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Merely Because Second View Is Possible, Appellate Court Can’t Substitute View In Appeal Against Acquittal: Bombay HC [Read JT]

nitish kashyap
15 July 2017 7:25 AM GMT
Merely Because Second View Is Possible, Appellate Court Can’t Substitute View In Appeal Against Acquittal: Bombay HC [Read JT]
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Dismissing Maharashtra State’s appeal against the acquittal of an accused, the Bombay High Court has held that merely because a second view may be possible, the court, in its appellate jurisdiction dealing with an appeal against acquittal, cannot substitute its view and therefore, the view taken by the trial court needs to be confirmed.A bench of Justice Vibha Kankanwadi was hearing an...

Dismissing Maharashtra State’s appeal against the acquittal of an accused, the Bombay High Court has held that merely because a second view may be possible, the court, in its appellate jurisdiction dealing with an appeal against acquittal, cannot substitute its view and therefore, the view taken by the trial court needs to be confirmed.

A bench of Justice Vibha Kankanwadi was hearing an appeal filed by the State against the order of acquittal dated January 4, 2001, wherein accused Satish Kumar Tiwari was acquitted of charges under Sections 420 (cheating), 494 (marrying again during lifetime of husband or wife), 498 A (husband or relative of husband of a woman subjecting her to cruelty) and 506 (2) (criminal intimidation) of the Indian Penal Code by the Chief Judicial Magistrate, Pune.

An FIR was registered against the accused on July 1, 1994, on the basis of complaint filed by his wife.

According to the complainant, they got married on July 7, 1974, in Nagpur. It was a registered marriage. After the marriage, the accused was transferred to Pune. He would visit his wife in Nagpur once or twice in a month.

After feeling that her husband was avoiding taking her to Pune, she went to his house in Pune where she found a lady named Manorama, who was actually his first wife. The accused had four children with his first wife and one with his second wife (complainant).

Thereafter, from January 1981 to March 28, 1994, the complainant lived with the accused and his first wife in the same house in Pune.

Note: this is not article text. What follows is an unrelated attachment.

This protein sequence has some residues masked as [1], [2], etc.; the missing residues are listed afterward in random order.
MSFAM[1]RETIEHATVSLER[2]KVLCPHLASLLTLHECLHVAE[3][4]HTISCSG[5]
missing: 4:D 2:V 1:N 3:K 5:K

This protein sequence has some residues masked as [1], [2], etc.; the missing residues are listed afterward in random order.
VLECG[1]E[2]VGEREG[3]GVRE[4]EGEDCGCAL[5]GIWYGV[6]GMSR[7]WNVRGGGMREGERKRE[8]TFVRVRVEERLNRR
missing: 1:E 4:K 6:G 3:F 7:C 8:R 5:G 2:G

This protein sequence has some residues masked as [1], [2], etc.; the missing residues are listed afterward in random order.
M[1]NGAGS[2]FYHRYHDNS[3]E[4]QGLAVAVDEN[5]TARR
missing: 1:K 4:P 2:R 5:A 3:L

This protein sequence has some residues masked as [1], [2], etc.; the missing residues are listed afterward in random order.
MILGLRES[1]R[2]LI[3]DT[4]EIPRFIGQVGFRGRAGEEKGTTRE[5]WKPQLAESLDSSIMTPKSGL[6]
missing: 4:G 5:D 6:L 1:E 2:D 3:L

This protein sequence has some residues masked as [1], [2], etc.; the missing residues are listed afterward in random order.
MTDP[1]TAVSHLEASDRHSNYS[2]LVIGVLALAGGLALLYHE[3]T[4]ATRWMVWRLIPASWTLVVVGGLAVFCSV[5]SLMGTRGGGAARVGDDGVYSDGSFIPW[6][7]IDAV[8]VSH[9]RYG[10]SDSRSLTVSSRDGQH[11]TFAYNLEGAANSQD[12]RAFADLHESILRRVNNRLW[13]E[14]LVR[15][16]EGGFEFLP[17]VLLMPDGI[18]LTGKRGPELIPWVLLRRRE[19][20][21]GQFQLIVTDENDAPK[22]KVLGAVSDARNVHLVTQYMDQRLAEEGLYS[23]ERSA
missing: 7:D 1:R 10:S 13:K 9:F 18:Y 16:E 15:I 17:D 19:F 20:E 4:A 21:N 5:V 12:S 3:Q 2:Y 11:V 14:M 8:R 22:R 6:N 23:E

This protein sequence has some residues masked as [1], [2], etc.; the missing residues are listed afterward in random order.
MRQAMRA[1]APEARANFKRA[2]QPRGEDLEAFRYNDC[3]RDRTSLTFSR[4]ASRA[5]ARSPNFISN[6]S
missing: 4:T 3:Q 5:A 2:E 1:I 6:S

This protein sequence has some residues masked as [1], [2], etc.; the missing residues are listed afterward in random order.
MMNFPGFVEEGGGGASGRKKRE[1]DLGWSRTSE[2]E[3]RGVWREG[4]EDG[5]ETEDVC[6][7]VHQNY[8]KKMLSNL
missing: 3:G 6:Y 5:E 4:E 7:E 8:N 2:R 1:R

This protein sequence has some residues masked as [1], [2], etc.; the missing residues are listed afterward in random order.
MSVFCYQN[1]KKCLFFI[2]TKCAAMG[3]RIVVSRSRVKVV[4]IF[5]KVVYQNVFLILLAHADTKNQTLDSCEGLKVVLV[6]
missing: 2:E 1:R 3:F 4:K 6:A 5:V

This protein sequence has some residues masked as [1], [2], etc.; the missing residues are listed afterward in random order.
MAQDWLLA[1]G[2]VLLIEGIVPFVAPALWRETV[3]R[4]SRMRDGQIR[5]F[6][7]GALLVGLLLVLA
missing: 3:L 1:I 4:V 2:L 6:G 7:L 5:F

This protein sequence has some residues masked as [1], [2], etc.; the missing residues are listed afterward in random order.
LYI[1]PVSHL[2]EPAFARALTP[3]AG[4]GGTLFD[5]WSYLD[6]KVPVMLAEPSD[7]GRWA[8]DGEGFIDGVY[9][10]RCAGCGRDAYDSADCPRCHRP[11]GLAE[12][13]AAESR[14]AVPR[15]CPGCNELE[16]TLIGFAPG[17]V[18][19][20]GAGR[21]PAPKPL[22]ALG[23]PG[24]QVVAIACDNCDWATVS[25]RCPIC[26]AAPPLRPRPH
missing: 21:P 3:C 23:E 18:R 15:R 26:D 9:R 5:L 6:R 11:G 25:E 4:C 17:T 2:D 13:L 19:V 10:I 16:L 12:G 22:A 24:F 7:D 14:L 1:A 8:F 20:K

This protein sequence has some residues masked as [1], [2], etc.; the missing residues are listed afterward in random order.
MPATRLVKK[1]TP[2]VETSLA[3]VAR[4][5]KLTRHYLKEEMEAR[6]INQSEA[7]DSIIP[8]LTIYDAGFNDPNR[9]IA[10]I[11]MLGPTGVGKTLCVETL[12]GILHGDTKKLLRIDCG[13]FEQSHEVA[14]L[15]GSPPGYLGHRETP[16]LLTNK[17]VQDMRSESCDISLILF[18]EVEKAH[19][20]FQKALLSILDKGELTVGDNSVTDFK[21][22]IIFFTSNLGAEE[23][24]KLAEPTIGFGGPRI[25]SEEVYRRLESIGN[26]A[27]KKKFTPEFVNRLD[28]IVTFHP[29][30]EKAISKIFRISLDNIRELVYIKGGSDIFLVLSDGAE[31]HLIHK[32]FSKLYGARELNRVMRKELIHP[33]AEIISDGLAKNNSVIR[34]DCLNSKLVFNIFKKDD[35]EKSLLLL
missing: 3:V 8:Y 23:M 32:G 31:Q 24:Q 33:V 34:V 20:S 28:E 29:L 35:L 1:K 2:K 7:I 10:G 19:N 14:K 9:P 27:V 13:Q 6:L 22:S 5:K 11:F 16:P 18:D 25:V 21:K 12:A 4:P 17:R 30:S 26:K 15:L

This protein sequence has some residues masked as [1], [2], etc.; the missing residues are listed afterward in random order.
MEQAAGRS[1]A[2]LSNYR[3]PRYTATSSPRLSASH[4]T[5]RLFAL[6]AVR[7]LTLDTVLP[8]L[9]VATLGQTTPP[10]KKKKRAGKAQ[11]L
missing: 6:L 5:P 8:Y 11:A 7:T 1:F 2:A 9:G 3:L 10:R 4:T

According to the complainant, the accused threatened to kill her unless she signed on a stamp paper in order to transfer property in his name. She left the house with her daughter and lodged the FIR.

Upon examination of all the facts, the court noted that the complainant has not mentioned in her testimony whether she knew about his (accused) first marriage before they got married. Unless deception is from the beginning, offence under S.420 will not be made out, the court said.

Also, the only two people to be able to prove the complainant’s marriage to the accused were her brother and mother. Strangely, the prosecution had not examined them.

In letters written by the complainant, it is indicated that she knew about the accused’s first marriage before marrying him. This, the court said, would mean that her claim of being a legally wedded wife would be nullified.

Thus, offence under 498 A would also not be made out.

Dismissing the appeal, the court observed-

“Taking into consideration the evidence that was adduced before the Trial Court, in my considered opinion, the view taken by the Trial Court, on appreciation of the said evidence is a probable and plausible view. Merely because, the second view may be possible, this Court in its appellate jurisdiction dealing with the Appeal against acquittal cannot substitute its view and therefore, the view taken by the Trial Court needs to be confirmed.”

Read the Judgment Here


                      
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